As for the forfeit, no I don’t think Sam ever did the forfeit, which was a shame. He did have the last laugh though, because a few months after our competition, he made a video which went super-viral (like, a couple of million views) and to this day, even though he’s more or less stopped making videos, he has more subscribers than I do! And much deserved, because he’s amazing :D

you seem to have an uncanny ability to keep your videos to a reasonable length but it doesn't seem like you're editing out a whole lot of mistakes. is that preparation, multiple takes or natural talent?

You know what? I have an absolute horror of my videos being too long. So I guess it’s just fear. I shoot everything in order, and just repeat each paragraph until I think I’ve said it the way I want to. If I think a video’s likely to be too long I’ll actually write down a script, so I stay on-topic and avoid repetition. But no, not really any of those things. It’s just trying to keep things formatted as briefly as possible. I figure I can always make another video tomorrow and say more stuff, so I try to keep each chunk as bitesize as possible.

your 'how to be posh' video has over 28,000 views. when you have a video that successful, do you find yourself over-analysing what made it work?

It’s funny, because that video was actively designed to prove the point that there is a formula. I’d heard a lot of chat suggesting that there wasn’t, so I deliberately made that video with an eye on it being ‘viral-able’, if that makes sense. I made it short, silly, a bit controversial, very searchable (‘How To’ videos match up well with frequently searched terms) etc. etc. precisely in the hope that lots of people would share it and it’d bring traffic to my channel. That’s why I introduce myself and invite people to subscribe at the end (which I don’t do in all my videos).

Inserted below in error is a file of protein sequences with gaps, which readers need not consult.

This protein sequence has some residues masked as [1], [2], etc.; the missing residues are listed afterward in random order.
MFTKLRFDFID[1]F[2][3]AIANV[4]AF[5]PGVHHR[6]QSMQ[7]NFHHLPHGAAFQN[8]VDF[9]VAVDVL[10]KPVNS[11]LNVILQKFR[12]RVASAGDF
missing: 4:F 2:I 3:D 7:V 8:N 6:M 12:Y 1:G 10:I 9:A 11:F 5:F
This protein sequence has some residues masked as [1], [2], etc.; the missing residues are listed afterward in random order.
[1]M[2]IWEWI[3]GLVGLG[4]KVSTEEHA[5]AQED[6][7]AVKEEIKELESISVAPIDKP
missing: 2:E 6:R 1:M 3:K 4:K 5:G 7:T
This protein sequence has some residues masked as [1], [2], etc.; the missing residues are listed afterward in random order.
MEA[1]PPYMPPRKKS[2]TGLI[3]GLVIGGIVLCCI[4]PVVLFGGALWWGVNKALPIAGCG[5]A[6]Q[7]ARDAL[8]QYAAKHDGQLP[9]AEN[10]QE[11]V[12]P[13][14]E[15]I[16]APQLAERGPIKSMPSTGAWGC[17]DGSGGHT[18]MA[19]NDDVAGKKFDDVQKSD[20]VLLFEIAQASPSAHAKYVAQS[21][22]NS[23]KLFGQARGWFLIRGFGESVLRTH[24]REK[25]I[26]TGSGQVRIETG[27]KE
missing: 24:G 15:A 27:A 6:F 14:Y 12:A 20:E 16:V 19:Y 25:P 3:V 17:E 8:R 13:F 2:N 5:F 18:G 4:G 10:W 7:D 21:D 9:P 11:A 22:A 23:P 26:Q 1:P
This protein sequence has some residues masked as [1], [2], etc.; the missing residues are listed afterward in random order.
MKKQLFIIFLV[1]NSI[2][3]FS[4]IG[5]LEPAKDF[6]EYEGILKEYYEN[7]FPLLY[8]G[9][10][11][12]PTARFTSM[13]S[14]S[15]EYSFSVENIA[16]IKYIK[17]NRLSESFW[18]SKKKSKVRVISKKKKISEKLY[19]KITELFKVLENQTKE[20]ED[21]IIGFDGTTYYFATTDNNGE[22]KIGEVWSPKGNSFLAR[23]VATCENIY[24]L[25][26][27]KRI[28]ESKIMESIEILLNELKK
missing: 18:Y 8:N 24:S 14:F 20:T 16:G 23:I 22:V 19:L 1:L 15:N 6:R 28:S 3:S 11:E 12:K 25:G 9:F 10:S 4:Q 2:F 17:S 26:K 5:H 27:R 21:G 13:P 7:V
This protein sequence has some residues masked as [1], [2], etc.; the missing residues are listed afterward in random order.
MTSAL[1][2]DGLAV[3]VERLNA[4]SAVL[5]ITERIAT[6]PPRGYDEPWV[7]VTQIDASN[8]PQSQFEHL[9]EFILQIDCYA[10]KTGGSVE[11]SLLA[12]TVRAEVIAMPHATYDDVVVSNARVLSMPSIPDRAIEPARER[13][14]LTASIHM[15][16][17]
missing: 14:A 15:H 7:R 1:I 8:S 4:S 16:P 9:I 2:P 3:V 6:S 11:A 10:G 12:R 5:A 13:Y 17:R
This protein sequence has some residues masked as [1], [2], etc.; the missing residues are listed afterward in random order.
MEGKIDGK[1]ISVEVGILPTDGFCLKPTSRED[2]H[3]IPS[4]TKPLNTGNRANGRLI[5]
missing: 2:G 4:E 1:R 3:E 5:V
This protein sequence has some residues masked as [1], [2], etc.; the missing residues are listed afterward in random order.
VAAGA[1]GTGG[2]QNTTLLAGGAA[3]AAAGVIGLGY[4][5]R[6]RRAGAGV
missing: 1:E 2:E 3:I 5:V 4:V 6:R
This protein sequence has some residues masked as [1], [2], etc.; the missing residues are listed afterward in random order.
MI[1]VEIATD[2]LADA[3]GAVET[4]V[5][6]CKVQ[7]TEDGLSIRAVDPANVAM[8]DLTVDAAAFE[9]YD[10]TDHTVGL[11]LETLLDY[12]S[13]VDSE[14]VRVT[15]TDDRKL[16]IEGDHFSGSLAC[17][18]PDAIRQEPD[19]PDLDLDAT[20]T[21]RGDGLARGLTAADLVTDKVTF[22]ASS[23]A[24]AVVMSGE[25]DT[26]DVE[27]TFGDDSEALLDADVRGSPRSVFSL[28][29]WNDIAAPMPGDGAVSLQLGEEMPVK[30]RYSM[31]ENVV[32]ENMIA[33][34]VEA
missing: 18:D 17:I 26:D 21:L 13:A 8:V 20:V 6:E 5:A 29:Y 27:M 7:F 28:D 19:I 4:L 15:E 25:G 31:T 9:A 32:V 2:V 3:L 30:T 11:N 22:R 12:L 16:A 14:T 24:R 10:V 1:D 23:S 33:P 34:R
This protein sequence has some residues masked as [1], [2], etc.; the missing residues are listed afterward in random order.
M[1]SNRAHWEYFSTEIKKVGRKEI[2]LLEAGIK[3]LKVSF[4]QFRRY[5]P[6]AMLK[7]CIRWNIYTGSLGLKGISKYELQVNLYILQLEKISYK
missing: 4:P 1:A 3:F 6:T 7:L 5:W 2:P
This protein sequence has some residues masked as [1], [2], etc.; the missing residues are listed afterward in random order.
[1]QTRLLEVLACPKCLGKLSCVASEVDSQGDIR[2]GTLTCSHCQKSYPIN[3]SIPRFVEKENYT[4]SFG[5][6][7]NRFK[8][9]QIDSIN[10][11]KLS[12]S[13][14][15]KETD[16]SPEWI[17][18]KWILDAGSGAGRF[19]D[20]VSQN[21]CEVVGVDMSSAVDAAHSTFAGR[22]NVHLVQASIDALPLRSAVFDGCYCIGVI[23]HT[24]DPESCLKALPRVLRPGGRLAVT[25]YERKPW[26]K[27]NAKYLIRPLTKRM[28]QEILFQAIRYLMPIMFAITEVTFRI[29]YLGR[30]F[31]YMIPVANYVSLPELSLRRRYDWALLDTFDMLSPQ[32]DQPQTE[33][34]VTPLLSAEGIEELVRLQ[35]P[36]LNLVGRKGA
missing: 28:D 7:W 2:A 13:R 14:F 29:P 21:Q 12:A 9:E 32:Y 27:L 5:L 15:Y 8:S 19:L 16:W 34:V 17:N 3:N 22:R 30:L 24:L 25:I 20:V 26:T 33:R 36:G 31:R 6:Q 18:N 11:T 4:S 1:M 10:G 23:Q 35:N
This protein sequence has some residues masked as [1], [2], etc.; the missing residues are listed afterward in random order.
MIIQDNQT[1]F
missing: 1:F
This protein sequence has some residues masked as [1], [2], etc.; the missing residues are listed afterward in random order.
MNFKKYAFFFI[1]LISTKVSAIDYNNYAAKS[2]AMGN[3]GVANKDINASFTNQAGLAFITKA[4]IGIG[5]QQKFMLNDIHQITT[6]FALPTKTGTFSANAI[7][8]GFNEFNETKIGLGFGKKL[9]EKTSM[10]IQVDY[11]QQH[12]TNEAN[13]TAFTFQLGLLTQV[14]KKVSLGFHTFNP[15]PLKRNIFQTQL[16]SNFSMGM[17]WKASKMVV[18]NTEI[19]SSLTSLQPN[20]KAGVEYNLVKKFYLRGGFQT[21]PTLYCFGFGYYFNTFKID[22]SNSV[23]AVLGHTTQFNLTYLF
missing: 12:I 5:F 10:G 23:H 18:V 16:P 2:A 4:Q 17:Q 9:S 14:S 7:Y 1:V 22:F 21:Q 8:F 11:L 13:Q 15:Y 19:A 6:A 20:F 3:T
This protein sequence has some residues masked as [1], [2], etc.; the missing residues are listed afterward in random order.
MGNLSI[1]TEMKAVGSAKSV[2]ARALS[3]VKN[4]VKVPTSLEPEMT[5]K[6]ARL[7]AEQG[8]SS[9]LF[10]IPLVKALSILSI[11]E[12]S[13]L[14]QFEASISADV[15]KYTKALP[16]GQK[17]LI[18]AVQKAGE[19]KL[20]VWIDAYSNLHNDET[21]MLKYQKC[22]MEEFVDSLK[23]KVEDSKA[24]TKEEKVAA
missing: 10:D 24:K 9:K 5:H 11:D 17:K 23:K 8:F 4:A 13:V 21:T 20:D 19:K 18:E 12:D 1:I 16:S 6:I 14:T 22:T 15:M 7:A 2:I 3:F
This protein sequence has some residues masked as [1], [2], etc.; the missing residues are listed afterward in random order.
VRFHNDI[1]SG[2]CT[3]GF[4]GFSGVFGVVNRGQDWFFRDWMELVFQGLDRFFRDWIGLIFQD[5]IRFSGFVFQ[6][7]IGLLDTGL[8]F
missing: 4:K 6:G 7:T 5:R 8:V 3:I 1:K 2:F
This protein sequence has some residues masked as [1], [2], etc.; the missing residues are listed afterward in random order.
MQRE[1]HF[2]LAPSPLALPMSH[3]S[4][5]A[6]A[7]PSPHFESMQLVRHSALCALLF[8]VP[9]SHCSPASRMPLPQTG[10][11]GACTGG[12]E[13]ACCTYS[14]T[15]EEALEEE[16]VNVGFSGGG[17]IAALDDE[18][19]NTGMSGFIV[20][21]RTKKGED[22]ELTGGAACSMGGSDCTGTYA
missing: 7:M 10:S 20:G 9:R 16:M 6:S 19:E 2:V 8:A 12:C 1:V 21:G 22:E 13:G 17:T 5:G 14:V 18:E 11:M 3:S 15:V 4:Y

It’s been my most successful video by a mile, but still far from being properly ‘viral’. So on reflection, I think the truth is that you can’t create a formula for what will be crazy popular overnight (like the ‘Get Out Me Car’ thing… baffling!) but you can predict with some accuracy how well any given video is likely to do on average, and create things with those factors in mind. As for why I don’t make more stuff with those qualities that made this video a success… I don’t know. I find it kind of tiring, and disingenuous probably. It’s lots of fun, but I don’t feel like it’s my great calling, if you know what I mean, so I tend to leave that sort of thing to people who are better at it than me so I can get on with writing songs with too many chords in them.

it feels like your videos have become more serious over time, taking on subjects like feminism, theology and sexual abuse. was that a conscious decision or just part of growing up?